And Plan Colombia is never going to be profitable for the country. It started out as a copy initiative of the Bolivian Development Plan, and it was supposed to be for economic and social development. People in my country realized that it was necessary, because less than ten percent of Colombians have everything and then the rest of the population doesn’t have a piece of land to call their own, to say “this is my country”. So, the Plan was developed and Pastrana went to the United States with it, but the United States said “okay, let’s make it better” and they transformed it into an anti-narcotics plan by saying that they were strengthening the state. Stronger state institutions means credibility and they’re very corrupted in Colombia. So, the Plan Colombia initiative became a counter-insurgent movement. It was perfect to deal with guerillas.
Ana Cernov: And what about the paramilitaries?
María Mercedes Moreno: In Colombia now we have a paramilitary president. Uribe has bonds to this group. And even if the paramilitaries were put on the terrorist groups list, the Unites States is willing to dialogue with them. And that’s because Carlos Castaño gave himself to the United States and made a commitment to stop narcotic trafficking. This is about controlling narcotics trafficking, it’s said that it’s about democracy and other values, but it’s about controlling this industry. It’s not about fighting narcotics trafficking, this is just about controlling the territory.
Ana Cernov: Do you believe that Colombia is a threat to regional security in the Americas (as the United States says)?
María Mercedes Moreno: There are several theories on that. For example, Ricardo Soberón García has a theory that the idea of spreading the conflict to the other Andean countries has helped the United States to impose its military solution, just like they did with Iraq. It’s a strategy to strengthen the United States control. To find a solution for protecting the continent is the new national security strategy for the United States. And it’s a national security strategy that works outside its borders. If we think about it, the United States is the biggest threat: they have nuclear weapons, they have a maniac, an ignorant maniac in power, that was appointed by a set of politicians, [he was] not elected. They’re probably the biggest threat to world peace.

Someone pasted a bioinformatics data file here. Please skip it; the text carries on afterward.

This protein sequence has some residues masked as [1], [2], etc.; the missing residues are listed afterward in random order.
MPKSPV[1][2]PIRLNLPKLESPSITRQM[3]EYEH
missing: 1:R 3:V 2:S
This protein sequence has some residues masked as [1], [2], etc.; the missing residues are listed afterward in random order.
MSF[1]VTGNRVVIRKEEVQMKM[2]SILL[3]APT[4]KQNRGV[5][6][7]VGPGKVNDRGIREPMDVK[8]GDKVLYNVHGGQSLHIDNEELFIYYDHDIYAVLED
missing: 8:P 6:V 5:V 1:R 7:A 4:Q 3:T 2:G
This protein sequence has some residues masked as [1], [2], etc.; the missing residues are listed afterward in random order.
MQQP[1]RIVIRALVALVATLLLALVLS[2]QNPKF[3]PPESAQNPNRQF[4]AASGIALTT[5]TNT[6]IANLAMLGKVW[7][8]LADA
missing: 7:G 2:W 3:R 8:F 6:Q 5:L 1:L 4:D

Peasants have the right to make a living, and if it’s coca, or it’s coca for narcotics trafficking, I think (personally, not Mama Coca), that they’re in their right. Come on, Coca Cola is not a healthy product. And because someone decided that coca (not cocaine) was a bad thing, Colombia is being chemically bombed with fumigation.
And Colombia is considered a stable democracy, but it’s a false one because it’s an oligarchic democracy. Pastrana’s father was also president. When is it going to change? Anyone that doesn’t get co-opted has to leave the country or stay and get killed. So, this is not a democracy, it’s an inherited political system, from the same people to the same people. Colombia is not a democracy. And as for the United States, it needed a crusade for its American warriors.
Full Disclosure: The author wishes to acknowledge the material assistance, encouragement, and guidance, of The Narco News Bulletin, The Narco News School of Authentic Journalism, publisher Al Giordano and the rest of the faculty, and of the Tides Foundation. Narco News is a co-sponsor and funder of the international drug legalization summit, “OUT FROM THE SHADOWS: Ending Prohibition in the 21st Century,” in Mérida, Yucatán, and is wholly responsible for the School of Authentic Journalism whose philosophy and methodology were employed in the creation of this report. The writing, the opinions expressed, and the conclusions reached, if any, are solely those of the author.
Apertura total: El autor desea reconocer la asistencia material, el ánimo y la guía de The Narco News Bulletin, La Escuela de Narco News de Periodismo Auténtico, su Director General Al Giordano y el resto del profesorado, y de la Fundación Tides. Narco News es copatrocinador y financiador del encuentro internacional sobre legalización de las drogas “Saliendo de las sombras: terminando con la prohibición a las drogas en el siglo XXI” en Mérida, Yucatán, y es completamente responsable por la Escuela de Periodismo Auténtico, cuya filosofía y metodología fueron empleadas en la elaboración de esta nota. La escritura, las opiniones expresadas y las conclusiones alcanzadas, si las hay, son de exclusiva responsabilidad del autor
Abertura Total: O autor deseja reconhecer o material de apoio, o propósito e o guia do Boletim Narco News. a Escola de Jornalismo Autêntico, o editor Al Giordano, o restante de professores e a Fundaçáo Tides. Narco News é co-patrocinador e financiador do encontro sobre a legalizaçao das drogas Saindo das Sombras: terminando com a proibiçao das drogas no século XXI em Mérida, Yucatan, e é completamente responsável pela Escola de Jornalismo Autêntico, cuja filosofia e metodologia foram implantadas na elaboraçao desta reportagem. O texto, as opinioes expressadas e as conclusoes alcançadas, se houver, sao de responsabilidade do autor.